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29 May 2022

Smiles all round as parade fever returns to Longford

Smiles all round as parade fever returns to Longford

Grand Marshal Evelyn Neary presenting the award for best community entry to Midlands Polish Network at last week's St Patrick's Day parade in Longford town

Longford turned into a sea of green last Thursday as the county marked the long awaited return of its St Patrick's Day parades in breathtaking fashion.

Three years on from the last time the shadow of St Patrick graced the county in 2019, Longfordians turned out in their droves to celebrate what was one of the most colourful, musical and vibrant celebrations of Ireland's national feast day in recent memory.

Organisers had long promised a spectacular return for parades in both Longford and Ballymahon and the fruits of those labours certainly didn't disappoint.

Evelyn and Enda Neary of local charity Cian’s Kennels led in the region of 70 vibrant floats and other eye catching displays through the streets of the county town as spectators, both young and old watched on in quiet admiration.

Evidence of the day's unequivocal success was certainly not lost on Longford Chamber of Commerce President Fiona Fenelon.
“Longford is on the up and we on Chamber endeavour to support local business which is more important now than ever,” she said.

In heaping praise on both the parade's chief sponsors, Longford County Council and Mulleady Properties, Ms Fenelon said the results of last Thursday were equally attributable to the unstinting support which had come from local publicans and business owners.

“The St Patrick’s day parade is what community spirit is all about. The effort that has gone into the preparations is immense,” she said.

One of the chief exponents behind the parade, Lisa Brady, came in for specific mention as did the umpteen “unsung heroes” who volunteered their free time to ensure proceedings passed off without hiccup.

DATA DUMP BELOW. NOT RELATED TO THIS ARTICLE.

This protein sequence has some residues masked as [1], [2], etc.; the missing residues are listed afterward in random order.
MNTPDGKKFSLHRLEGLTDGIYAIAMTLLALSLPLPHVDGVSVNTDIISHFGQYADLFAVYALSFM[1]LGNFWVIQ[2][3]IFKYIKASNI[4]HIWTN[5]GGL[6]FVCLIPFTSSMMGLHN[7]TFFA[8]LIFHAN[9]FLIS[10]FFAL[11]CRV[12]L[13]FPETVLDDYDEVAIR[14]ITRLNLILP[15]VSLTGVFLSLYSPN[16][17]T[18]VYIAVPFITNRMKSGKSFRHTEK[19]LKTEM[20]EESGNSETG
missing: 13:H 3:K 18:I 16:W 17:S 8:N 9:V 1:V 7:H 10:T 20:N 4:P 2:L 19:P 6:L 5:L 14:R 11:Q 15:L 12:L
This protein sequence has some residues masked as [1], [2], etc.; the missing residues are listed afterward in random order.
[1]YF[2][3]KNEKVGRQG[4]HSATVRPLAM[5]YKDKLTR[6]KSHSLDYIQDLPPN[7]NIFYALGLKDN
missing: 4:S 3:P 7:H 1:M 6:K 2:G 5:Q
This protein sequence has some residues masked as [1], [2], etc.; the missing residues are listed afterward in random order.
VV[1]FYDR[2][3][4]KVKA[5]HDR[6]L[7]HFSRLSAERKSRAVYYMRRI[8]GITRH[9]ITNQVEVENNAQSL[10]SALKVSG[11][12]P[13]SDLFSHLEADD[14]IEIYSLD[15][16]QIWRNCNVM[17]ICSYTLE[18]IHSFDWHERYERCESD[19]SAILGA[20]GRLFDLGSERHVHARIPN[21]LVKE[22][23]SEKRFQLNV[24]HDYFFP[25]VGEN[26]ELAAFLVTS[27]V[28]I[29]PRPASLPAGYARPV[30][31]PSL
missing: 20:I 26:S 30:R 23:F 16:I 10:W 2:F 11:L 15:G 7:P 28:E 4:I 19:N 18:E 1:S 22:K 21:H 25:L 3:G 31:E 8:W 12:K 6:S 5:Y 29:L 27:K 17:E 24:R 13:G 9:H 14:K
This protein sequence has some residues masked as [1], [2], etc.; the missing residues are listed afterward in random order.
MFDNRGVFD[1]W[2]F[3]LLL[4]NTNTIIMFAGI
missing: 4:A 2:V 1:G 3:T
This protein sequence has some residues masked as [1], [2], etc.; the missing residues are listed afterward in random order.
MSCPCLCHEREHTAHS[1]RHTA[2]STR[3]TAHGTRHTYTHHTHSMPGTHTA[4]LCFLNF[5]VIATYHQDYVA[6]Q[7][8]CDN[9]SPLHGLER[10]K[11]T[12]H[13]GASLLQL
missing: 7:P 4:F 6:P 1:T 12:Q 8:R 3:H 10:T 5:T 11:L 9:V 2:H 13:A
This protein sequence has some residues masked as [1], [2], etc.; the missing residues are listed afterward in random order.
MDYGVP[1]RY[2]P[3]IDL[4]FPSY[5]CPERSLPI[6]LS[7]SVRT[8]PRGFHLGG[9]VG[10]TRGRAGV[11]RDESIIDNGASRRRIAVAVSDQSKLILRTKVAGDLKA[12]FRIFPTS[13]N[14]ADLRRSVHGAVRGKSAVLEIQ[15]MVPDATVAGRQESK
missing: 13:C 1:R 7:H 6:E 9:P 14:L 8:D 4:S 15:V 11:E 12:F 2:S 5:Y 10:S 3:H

One of the more intriguing attractions added to this year's showcase was the inclusion of a sensory area along Ballymahon Street, which was spearheaded with the aid of Longford Autism Awareness.

“The feedback, especially from veteran stewards and veteran participants in the parade was incredibly positive,” added Ms Fenelon.

The chamber chief said that response came despite the afternoon's unsavoury weather conditions and in the shadow of Covid-19.

“It did impact things and there were people and floats who had to pull out less than 48 hours before the event, so to have the success we did was great to see,” she added.

As revealed on the Leader's website, longfordleader.ie in the wake of last Thursday, Ms Fenelon alluded to how not a single incident of public order was reported throughout the course of the day and evening.

“The fact we had thousands of people in Longford for much of the day just goes to show that the county can put its best foot forward and show that it is an attractive place to live, work and do business in.

“Longford has plenty going for it and last Thursday proved it in every possible way.”

A bold statement it may be, it's one which the county and the vast majority of its 40,000 plus citizens can be justifiably proud of.

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